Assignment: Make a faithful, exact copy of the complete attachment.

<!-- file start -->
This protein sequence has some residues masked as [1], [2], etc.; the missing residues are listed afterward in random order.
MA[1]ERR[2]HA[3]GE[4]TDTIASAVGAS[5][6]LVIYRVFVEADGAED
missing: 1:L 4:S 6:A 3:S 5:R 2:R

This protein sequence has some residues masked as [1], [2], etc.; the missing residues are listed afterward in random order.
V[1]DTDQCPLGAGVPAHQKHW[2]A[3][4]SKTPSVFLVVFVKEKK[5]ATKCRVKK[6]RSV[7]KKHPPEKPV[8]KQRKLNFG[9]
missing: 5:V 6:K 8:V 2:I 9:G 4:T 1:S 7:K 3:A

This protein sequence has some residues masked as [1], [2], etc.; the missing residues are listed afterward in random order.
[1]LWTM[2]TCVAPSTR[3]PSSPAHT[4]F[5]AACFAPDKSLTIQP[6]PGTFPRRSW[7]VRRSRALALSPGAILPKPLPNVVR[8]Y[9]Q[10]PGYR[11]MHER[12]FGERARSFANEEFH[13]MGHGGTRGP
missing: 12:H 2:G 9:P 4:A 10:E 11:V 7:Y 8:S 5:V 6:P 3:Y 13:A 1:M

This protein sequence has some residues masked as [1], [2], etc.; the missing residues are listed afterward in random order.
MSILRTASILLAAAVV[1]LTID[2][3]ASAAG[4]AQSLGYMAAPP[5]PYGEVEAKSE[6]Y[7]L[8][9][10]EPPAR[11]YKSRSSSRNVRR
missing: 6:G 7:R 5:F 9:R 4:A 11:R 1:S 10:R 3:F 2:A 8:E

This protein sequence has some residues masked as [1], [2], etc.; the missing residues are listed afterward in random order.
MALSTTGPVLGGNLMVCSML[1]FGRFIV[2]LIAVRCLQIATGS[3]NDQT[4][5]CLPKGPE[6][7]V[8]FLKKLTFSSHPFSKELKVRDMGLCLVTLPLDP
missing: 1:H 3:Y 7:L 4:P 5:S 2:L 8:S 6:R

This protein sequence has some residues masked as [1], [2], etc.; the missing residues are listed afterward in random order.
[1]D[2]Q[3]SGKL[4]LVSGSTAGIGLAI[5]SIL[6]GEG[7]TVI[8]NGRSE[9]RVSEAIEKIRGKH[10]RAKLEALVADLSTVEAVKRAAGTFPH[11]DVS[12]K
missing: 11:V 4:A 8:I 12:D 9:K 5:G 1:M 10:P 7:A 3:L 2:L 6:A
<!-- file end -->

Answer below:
This protein sequence has some residues masked as [1], [2], etc.; the missing residues are listed afterward in random order.
MA[1]ERR[2]HA[3]GE[4]TDTIASAVGAS[5][6]LVIYRVFVEADGAED
missing: 1:L 4:S 6:A 3:S 5:R 2:R

This protein sequence has some residues masked as [1], [2], etc.; the missing residues are listed afterward in random order.
V[1]DTDQCPLGAGVPAHQKHW[2]A[3][4]SKTPSVFLVVFVKEKK[5]ATKCRVKK[6]RSV[7]KKHPPEKPV[8]KQRKLNFG[9]
missing: 5:V 6:K 8:V 2:I 9:G 4:T 1:S 7:K 3:A

This protein sequence has some residues masked as [1], [2], etc.; the missing residues are listed afterward in random order.
[1]LWTM[2]TCVAPSTR[3]PSSPAHT[4]F[5]AACFAPDKSLTIQP[6]PGTFPRRSW[7]VRRSRALALSPGAILPKPLPNVVR[8]Y[9]Q[10]PGYR[11]MHER[12]FGERARSFANEEFH[13]MGHGGTRGP
missing: 12:H 2:G 9:P 4:A 10:E 11:V 7:Y 8:S 5:V 6:P 3:Y 13:A 1:M

This protein sequence has some residues masked as [1], [2], etc.; the missing residues are listed afterward in random order.
MSILRTASILLAAAVV[1]LTID[2][3]ASAAG[4]AQSLGYMAAPP[5]PYGEVEAKSE[6]Y[7]L[8][9][10]EPPAR[11]YKSRSSSRNVRR
missing: 6:G 7:R 5:F 9:R 4:A 11:R 1:S 10:R 3:F 2:A 8:E

This protein sequence has some residues masked as [1], [2], etc.; the missing residues are listed afterward in random order.
MALSTTGPVLGGNLMVCSML[1]FGRFIV[2]LIAVRCLQIATGS[3]NDQT[4][5]CLPKGPE[6][7]V[8]FLKKLTFSSHPFSKELKVRDMGLCLVTLPLDP
missing: 1:H 3:Y 7:L 4:P 5:S 2:L 8:S 6:R

This protein sequence has some residues masked as [1], [2], etc.; the missing residues are listed afterward in random order.
[1]D[2]Q[3]SGKL[4]LVSGSTAGIGLAI[5]SIL[6]GEG[7]TVI[8]NGRSE[9]RVSEAIEKIRGKH[10]RAKLEALVADLSTVEAVKRAAGTFPH[11]DVS[12]K
missing: 11:V 4:A 8:I 12:D 9:K 5:G 1:M 10:P 7:A 3:L 2:L 6:A